This story from the Washington Post
does not directly involve the issues about which I advocate. But it reveals a mindset that I see on a continuing basis. An editor of a science journal connected with the Smithsonian decided to publish an article by Steven Meyer on the theory of intelligent design. (Meyer is a senior fellow at the Discovery Institute, as am I. We are friends.) The article was peer reviewed and the reviewers agreed that it had scientific merit and should be published.
As soon as the article was published, the long knives came out. The editor was subjected to vicious attempts to ruin his professional career. Strident demands were made that he be fired. Lies were told, his personal life was investigated, false rumors were circulated, accusations were even made that he was on the take and had not actually had the article peer reviewed. All false, as revealed by a government investigation.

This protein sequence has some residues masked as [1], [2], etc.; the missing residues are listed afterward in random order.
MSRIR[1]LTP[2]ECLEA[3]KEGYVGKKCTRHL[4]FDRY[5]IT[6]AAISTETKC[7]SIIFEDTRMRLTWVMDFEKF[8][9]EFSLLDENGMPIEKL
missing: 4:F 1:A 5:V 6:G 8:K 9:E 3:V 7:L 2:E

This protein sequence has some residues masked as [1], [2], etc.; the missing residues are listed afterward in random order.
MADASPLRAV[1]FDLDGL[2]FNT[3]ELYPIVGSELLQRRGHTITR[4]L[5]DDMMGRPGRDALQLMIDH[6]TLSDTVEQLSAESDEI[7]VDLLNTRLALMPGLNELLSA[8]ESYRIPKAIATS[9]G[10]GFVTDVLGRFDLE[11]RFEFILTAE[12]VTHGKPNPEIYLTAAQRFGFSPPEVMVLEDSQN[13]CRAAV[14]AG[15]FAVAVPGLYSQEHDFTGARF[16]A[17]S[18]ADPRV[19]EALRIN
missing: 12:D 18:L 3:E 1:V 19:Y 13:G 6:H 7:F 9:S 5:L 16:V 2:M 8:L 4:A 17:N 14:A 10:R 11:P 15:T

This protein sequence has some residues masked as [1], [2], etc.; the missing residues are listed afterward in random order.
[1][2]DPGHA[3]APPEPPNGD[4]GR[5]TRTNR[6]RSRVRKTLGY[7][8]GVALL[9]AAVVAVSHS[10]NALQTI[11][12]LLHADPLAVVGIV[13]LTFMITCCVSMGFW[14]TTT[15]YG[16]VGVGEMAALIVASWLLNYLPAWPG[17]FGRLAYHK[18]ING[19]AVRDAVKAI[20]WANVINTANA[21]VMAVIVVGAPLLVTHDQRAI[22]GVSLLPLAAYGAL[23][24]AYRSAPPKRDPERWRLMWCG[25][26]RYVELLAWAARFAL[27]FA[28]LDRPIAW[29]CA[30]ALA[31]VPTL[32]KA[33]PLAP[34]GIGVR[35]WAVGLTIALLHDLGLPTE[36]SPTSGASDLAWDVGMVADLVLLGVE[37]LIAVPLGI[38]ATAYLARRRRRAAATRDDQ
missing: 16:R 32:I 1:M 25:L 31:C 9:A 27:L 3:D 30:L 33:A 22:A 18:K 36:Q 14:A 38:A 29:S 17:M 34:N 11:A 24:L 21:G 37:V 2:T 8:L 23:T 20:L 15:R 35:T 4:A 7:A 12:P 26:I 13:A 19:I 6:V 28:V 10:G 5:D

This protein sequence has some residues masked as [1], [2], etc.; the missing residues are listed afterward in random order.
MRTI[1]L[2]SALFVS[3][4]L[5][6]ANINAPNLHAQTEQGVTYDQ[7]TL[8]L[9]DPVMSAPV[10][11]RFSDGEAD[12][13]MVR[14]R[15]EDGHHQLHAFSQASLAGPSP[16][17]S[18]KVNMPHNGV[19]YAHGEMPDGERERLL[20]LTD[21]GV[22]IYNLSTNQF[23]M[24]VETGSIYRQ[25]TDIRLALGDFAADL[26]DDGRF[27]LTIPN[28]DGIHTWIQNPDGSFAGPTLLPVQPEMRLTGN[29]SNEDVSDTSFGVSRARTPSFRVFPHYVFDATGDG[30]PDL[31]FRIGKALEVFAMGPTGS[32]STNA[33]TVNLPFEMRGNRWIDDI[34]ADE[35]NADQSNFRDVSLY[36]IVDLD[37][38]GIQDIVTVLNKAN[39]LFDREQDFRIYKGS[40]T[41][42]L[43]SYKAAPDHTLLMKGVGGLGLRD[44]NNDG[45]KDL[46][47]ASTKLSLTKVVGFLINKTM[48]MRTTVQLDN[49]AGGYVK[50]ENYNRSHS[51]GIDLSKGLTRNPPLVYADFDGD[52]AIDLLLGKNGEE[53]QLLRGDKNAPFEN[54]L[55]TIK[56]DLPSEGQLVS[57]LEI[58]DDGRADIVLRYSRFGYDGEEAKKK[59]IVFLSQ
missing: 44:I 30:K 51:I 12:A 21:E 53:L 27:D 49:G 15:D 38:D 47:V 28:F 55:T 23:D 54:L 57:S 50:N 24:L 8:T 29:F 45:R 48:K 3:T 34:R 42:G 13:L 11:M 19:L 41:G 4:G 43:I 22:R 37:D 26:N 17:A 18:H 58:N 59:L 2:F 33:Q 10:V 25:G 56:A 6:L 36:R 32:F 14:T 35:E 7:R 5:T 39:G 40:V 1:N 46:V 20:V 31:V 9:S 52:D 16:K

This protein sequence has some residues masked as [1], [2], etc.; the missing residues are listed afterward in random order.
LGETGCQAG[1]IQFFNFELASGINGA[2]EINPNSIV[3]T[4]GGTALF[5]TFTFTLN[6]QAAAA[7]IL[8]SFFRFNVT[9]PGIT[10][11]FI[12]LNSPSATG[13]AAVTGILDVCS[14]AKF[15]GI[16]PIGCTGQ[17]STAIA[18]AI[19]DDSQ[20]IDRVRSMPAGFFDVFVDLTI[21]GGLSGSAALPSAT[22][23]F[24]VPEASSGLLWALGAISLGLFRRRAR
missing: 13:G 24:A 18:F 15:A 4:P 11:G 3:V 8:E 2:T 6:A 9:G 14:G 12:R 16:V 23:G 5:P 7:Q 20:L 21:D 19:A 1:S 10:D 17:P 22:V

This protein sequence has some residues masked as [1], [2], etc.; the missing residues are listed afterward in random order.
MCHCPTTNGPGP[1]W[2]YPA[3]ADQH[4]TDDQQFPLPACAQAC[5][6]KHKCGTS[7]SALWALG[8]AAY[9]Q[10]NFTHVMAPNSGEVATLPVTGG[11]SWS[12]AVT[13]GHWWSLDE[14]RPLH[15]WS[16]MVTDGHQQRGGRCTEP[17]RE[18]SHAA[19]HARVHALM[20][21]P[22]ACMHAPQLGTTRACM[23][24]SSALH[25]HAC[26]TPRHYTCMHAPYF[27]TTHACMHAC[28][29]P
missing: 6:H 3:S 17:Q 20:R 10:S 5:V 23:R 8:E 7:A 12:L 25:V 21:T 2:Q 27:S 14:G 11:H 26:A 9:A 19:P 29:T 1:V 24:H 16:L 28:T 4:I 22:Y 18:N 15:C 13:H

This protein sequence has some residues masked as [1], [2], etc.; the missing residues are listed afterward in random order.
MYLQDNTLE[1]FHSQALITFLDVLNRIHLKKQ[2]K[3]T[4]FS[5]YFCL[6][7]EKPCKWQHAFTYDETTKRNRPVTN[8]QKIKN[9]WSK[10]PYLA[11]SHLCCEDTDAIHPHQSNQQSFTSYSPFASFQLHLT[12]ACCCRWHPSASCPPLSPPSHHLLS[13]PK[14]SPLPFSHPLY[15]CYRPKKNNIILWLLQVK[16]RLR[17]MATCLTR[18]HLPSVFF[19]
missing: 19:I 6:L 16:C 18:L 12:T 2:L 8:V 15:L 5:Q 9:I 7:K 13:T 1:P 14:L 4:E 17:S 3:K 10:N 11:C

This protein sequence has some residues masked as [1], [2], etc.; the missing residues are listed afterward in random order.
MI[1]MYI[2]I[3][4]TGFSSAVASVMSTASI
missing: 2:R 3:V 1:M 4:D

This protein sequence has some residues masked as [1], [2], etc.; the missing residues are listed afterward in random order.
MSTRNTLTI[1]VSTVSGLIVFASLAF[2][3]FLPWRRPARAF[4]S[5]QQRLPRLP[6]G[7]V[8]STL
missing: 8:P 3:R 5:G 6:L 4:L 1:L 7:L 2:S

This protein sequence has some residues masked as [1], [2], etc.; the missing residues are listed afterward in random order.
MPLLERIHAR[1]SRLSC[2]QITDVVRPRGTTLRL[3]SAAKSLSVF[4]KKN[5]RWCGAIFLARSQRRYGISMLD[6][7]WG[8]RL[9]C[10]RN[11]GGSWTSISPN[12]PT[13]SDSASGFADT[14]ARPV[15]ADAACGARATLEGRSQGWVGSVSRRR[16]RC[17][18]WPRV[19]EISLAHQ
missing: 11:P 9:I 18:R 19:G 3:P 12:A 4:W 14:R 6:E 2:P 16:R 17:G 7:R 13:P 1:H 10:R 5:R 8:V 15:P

I have been told numerous times of the same tactics being threatened or employed against heterodox thinkers in the human cloning controversy. Scientists who want to testify in favor of a ban on all human cloning are warned that if they do, their careers are over, that they will be branded "anti-science" and no longer be invited to participate in seminars or write book chapters. If they don't have tenure, they will never get it. If they do, they will be shunned, shunted to a corner and forced to teach "punishment" freshman classes, rather than their usual advanced or post grad courses. (This happened to Dr. David Prentice at Indiana State University.)
This is the point: The leaders of science have become woefully ideological, to the point that they are willing to stifle discourse and crush academic freedom. In the end, they won't succeed in insulating their views from criticism. But they could destroy the good reputation of science as a venerable field, and transform it into being perceived by a weary public as merely another area of special interest advocacy.